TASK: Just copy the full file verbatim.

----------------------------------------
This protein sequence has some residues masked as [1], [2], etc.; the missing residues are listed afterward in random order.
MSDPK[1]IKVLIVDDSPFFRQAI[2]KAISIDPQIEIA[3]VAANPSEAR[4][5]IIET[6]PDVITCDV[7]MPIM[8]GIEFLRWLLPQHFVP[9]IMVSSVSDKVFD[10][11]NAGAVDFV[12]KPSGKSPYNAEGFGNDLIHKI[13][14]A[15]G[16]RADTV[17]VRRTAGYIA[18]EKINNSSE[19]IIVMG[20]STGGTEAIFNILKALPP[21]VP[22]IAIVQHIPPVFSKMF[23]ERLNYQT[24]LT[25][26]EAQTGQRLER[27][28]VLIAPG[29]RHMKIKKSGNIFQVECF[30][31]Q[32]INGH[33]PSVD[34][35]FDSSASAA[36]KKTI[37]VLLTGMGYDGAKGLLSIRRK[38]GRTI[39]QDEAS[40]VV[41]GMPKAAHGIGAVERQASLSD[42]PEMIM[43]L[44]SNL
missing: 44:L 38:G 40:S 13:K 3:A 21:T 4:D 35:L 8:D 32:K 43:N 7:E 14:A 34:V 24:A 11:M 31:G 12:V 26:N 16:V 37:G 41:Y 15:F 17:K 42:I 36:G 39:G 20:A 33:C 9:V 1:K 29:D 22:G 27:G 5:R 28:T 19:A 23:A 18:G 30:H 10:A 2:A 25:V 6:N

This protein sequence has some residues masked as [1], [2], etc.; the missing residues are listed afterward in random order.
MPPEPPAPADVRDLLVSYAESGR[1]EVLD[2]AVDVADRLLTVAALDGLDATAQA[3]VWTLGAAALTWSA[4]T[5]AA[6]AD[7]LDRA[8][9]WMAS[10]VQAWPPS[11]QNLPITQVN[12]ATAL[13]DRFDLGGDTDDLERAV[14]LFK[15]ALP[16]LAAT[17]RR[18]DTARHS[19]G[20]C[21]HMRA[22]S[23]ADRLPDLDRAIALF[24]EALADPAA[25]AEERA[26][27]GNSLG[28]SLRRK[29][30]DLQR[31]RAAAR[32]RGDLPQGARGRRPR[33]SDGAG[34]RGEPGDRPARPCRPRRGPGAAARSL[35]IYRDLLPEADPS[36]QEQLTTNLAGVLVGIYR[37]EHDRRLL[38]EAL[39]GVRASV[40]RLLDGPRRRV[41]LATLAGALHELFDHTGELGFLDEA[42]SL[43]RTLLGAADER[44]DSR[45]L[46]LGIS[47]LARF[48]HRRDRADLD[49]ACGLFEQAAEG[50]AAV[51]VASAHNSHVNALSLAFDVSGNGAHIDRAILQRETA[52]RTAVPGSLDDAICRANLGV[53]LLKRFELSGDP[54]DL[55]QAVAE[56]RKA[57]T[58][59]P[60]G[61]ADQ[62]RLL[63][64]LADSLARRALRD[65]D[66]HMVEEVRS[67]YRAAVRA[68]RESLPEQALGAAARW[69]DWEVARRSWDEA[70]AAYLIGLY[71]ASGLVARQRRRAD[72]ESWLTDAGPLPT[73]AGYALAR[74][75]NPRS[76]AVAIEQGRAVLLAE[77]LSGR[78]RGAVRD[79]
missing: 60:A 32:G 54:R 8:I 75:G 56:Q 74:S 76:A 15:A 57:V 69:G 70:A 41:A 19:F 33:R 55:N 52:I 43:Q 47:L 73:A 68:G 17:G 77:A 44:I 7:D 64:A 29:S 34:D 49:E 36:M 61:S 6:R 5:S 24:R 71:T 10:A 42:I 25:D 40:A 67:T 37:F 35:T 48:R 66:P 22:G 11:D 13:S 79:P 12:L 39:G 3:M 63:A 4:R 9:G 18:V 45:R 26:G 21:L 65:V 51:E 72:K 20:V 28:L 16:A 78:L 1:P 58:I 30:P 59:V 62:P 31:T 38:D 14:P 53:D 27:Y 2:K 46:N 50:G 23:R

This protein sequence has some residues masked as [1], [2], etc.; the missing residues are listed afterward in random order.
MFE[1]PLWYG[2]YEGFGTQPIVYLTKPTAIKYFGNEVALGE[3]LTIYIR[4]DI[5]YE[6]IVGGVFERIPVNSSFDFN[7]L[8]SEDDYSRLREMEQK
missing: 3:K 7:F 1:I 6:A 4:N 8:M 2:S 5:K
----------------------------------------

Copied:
This protein sequence has some residues masked as [1], [2], etc.; the missing residues are listed afterward in random order.
MSDPK[1]IKVLIVDDSPFFRQAI[2]KAISIDPQIEIA[3]VAANPSEAR[4][5]IIET[6]PDVITCDV[7]MPIM[8]GIEFLRWLLPQHFVP[9]IMVSSVSDKVFD[10][11]NAGAVDFV[12]KPSGKSPYNAEGFGNDLIHKI[13][14]A[15]G[16]RADTV[17]VRRTAGYIA[18]EKINNSSE[19]IIVMG[20]STGGTEAIFNILKALPP[21]VP[22]IAIVQHIPPVFSKMF[23]ERLNYQT[24]LT[25][26]EAQTGQRLER[27][28]VLIAPG[29]RHMKIKKSGNIFQVECF[30][31]Q[32]INGH[33]PSVD[34][35]FDSSASAA[36]KKTI[37]VLLTGMGYDGAKGLLSIRRK[38]GRTI[39]QDEAS[40]VV[41]GMPKAAHGIGAVERQASLSD[42]PEMIM[43]L[44]SNL
missing: 44:L 38:G 40:S 13:K 3:A 21:T 4:D 35:L 8:D 32:K 43:N 7:E 14:A 34:V 24:A 11:M 31:G 12:V 26:N 16:V 37:G 41:Y 15:F 17:K 42:I 36:G 39:G 20:A 33:C 9:V 1:K 29:D 22:G 27:G 5:R 28:T 19:A 23:A 18:G 30:H 10:A 2:A 25:V 6:N

This protein sequence has some residues masked as [1], [2], etc.; the missing residues are listed afterward in random order.
MPPEPPAPADVRDLLVSYAESGR[1]EVLD[2]AVDVADRLLTVAALDGLDATAQA[3]VWTLGAAALTWSA[4]T[5]AA[6]AD[7]LDRA[8][9]WMAS[10]VQAWPPS[11]QNLPITQVN[12]ATAL[13]DRFDLGGDTDDLERAV[14]LFK[15]ALP[16]LAAT[17]RR[18]DTARHS[19]G[20]C[21]HMRA[22]S[23]ADRLPDLDRAIALF[24]EALADPAA[25]AEERA[26][27]GNSLG[28]SLRRK[29][30]DLQR[31]RAAAR[32]RGDLPQGARGRRPR[33]SDGAG[34]RGEPGDRPARPCRPRRGPGAAARSL[35]IYRDLLPEADPS[36]QEQLTTNLAGVLVGIYR[37]EHDRRLL[38]EAL[39]GVRASV[40]RLLDGPRRRV[41]LATLAGALHELFDHTGELGFLDEA[42]SL[43]RTLLGAADER[44]DSR[45]L[46]LGIS[47]LARF[48]HRRDRADLD[49]ACGLFEQAAEG[50]AAV[51]VASAHNSHVNALSLAFDVSGNGAHIDRAILQRETA[52]RTAVPGSLDDAICRANLGV[53]LLKRFELSGDP[54]DL[55]QAVAE[56]RKA[57]T[58][59]P[60]G[61]ADQ[62]RLL[63][64]LADSLARRALRD[65]D[66]HMVEEVRS[67]YRAAVRA[68]RESLPEQALGAAARW[69]DWEVARRSWDEA[70]AAYLIGLY[71]ASGLVARQRRRAD[72]ESWLTDAGPLPT[73]AGYALAR[74][75]NPRS[76]AVAIEQGRAVLLAE[77]LSGR[78]RGAVRD[79]
missing: 60:A 32:G 54:R 8:I 75:G 56:Q 74:S 76:A 15:A 57:V 69:G 70:A 41:A 19:F 33:R 55:N 52:I 43:Q 47:L 73:A 68:G 17:G 77:A 44:I 7:D 64:A 29:S 34:D 49:E 36:M 61:S 6:R 5:S 24:R 71:T 10:A 42:I 25:D 40:A 67:T 37:F 35:T 48:R 66:P 22:G 11:D 13:S 79:P 12:L 39:G 3:M 63:A 4:R 9:G 18:V 45:R 26:G 21:L 65:V 51:E 72:K 20:V 28:L 16:A 78:L 1:P 58:I 30:P 59:V 62:P 31:T 38:D 14:P 53:D 27:Y 2:K 46:N 50:G 23:R

This protein sequence has some residues masked as [1], [2], etc.; the missing residues are listed afterward in random order.
MFE[1]PLWYG[2]YEGFGTQPIVYLTKPTAIKYFGNEVALGE[3]LTIYIR[4]DI[5]YE[6]IVGGVFERIPVNSSFDFN[7]L[8]SEDDYSRLREMEQK
missing: 3:K 7:F 1:I 6:A 4:N 8:M 2:S 5:K